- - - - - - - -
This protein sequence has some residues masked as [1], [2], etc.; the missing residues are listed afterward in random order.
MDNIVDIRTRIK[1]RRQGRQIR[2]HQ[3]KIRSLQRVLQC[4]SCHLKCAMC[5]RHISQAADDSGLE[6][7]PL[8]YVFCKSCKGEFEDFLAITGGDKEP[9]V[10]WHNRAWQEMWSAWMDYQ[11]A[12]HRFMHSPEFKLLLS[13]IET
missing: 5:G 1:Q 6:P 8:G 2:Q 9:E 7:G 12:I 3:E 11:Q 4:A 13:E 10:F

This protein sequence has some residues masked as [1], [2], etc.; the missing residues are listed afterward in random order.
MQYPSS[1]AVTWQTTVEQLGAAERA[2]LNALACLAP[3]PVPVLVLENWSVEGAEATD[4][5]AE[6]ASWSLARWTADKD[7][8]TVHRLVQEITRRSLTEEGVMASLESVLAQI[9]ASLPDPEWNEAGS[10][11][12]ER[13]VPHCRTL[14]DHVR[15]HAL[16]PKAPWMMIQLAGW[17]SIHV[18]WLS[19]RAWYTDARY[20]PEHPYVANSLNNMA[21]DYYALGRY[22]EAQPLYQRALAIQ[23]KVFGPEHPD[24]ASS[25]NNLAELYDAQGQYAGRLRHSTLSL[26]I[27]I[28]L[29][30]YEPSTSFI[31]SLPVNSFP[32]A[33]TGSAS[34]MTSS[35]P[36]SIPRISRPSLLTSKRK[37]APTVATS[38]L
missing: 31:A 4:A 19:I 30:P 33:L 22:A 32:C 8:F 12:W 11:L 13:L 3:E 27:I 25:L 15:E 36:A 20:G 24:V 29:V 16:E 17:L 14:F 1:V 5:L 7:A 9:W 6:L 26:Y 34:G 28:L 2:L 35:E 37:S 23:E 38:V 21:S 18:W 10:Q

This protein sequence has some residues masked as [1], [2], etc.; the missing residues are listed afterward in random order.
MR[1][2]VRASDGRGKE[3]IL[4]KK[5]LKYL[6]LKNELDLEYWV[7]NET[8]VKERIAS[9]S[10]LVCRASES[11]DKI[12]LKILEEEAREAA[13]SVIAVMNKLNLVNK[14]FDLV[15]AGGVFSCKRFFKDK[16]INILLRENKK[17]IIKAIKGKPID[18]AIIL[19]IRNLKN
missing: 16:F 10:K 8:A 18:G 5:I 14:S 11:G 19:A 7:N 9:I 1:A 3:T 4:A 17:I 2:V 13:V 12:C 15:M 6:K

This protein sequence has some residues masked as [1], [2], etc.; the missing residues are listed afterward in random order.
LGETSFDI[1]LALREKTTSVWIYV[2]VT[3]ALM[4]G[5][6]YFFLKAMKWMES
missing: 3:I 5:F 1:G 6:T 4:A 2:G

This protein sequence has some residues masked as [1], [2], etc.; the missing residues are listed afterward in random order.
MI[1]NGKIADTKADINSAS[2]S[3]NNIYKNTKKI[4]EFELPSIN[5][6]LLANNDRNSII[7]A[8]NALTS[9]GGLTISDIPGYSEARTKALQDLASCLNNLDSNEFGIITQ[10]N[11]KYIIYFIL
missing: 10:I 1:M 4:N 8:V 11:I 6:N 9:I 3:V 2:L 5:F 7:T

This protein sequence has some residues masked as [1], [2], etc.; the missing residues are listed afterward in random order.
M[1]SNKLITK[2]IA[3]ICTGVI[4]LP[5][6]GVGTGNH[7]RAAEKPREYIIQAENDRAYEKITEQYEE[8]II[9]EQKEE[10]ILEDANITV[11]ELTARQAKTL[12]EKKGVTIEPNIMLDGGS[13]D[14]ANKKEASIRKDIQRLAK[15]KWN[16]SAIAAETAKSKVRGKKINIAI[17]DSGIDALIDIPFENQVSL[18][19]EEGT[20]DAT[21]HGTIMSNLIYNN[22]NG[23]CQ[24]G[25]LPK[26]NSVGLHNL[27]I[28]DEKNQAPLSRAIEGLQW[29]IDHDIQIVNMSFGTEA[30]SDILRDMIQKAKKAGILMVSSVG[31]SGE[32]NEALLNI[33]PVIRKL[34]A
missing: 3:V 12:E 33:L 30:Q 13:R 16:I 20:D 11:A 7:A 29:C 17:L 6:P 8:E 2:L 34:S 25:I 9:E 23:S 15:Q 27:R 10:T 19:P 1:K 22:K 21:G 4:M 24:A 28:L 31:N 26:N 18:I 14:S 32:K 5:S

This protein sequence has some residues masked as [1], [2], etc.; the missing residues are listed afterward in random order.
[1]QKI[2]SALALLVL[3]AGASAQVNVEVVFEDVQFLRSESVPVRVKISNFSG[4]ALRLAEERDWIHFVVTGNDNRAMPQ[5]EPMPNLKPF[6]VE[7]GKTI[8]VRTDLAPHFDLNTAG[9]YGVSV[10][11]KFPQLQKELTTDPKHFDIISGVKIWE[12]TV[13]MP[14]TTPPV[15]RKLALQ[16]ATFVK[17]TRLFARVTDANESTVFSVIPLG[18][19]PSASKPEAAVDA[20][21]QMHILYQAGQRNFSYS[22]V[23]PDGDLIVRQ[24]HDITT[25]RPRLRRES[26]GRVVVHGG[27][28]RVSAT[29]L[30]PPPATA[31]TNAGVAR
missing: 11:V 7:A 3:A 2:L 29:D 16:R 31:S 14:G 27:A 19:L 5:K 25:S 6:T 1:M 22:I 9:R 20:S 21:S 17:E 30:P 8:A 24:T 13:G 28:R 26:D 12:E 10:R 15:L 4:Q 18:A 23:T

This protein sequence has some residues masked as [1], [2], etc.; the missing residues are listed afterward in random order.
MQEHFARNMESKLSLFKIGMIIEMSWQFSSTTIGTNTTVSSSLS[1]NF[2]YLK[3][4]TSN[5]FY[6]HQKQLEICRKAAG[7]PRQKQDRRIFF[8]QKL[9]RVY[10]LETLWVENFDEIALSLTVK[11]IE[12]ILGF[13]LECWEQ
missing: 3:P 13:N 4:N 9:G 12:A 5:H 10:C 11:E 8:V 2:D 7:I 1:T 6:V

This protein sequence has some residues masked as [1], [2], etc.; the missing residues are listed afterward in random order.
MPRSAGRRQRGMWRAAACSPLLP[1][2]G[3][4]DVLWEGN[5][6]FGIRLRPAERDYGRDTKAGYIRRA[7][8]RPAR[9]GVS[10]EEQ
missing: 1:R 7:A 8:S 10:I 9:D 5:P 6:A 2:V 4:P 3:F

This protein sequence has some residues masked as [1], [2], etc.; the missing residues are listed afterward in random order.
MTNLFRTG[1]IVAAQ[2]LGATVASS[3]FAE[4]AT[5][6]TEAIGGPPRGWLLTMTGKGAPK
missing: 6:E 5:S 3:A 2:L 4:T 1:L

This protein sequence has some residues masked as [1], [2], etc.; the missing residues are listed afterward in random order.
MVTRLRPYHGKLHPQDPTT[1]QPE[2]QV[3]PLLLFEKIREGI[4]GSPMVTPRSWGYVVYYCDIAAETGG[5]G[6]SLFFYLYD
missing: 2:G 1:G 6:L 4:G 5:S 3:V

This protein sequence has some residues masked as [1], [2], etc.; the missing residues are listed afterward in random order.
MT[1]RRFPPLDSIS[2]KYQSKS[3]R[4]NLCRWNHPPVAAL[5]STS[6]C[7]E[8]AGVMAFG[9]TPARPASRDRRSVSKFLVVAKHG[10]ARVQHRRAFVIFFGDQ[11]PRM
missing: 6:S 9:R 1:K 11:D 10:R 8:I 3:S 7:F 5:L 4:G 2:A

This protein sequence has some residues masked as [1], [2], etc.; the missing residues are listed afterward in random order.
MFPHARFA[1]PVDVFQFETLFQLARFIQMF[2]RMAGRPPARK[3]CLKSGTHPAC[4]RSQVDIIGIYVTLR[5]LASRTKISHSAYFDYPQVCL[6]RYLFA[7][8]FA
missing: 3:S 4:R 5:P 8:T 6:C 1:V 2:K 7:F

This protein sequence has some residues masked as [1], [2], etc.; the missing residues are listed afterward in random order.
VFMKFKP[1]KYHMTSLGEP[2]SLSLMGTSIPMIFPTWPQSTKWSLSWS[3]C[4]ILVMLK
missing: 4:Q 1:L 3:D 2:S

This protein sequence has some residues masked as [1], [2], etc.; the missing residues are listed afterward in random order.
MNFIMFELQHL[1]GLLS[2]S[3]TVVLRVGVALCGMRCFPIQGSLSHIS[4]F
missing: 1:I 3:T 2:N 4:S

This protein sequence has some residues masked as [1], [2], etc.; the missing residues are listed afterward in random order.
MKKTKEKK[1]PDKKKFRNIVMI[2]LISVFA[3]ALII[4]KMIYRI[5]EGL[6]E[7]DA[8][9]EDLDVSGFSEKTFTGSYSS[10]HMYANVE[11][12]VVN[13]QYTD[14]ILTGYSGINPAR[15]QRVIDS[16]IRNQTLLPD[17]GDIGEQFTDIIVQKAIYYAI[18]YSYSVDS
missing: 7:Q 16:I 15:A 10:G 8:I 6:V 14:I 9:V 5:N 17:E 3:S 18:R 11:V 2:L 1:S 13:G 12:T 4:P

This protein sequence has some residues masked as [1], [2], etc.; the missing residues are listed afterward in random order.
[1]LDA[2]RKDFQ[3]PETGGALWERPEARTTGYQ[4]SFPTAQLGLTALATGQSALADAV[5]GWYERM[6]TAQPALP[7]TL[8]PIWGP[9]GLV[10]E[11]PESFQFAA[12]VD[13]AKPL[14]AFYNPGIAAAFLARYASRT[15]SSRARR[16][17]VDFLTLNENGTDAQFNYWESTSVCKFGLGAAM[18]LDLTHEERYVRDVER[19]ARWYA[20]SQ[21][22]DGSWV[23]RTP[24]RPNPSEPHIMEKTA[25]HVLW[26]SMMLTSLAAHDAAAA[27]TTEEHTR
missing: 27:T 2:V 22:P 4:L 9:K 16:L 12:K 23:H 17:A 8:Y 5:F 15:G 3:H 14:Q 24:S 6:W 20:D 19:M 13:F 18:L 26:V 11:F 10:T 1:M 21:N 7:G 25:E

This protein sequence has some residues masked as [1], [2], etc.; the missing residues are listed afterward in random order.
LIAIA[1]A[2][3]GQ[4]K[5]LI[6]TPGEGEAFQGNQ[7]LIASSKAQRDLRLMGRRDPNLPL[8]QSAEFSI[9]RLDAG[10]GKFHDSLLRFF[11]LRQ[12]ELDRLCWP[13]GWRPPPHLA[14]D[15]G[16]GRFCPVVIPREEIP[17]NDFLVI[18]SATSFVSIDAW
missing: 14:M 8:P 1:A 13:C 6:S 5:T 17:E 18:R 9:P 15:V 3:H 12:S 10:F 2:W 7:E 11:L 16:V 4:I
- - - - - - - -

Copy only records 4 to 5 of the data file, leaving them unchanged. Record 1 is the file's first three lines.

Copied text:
This protein sequence has some residues masked as [1], [2], etc.; the missing residues are listed afterward in random order.
LGETSFDI[1]LALREKTTSVWIYV[2]VT[3]ALM[4]G[5][6]YFFLKAMKWMES
missing: 3:I 5:F 1:G 6:T 4:A 2:G

This protein sequence has some residues masked as [1], [2], etc.; the missing residues are listed afterward in random order.
MI[1]NGKIADTKADINSAS[2]S[3]NNIYKNTKKI[4]EFELPSIN[5][6]LLANNDRNSII[7]A[8]NALTS[9]GGLTISDIPGYSEARTKALQDLASCLNNLDSNEFGIITQ[10]N[11]KYIIYFIL
missing: 10:I 1:M 4:N 8:V 11:I 6:N 9:I 3:V 2:L 5:F 7:T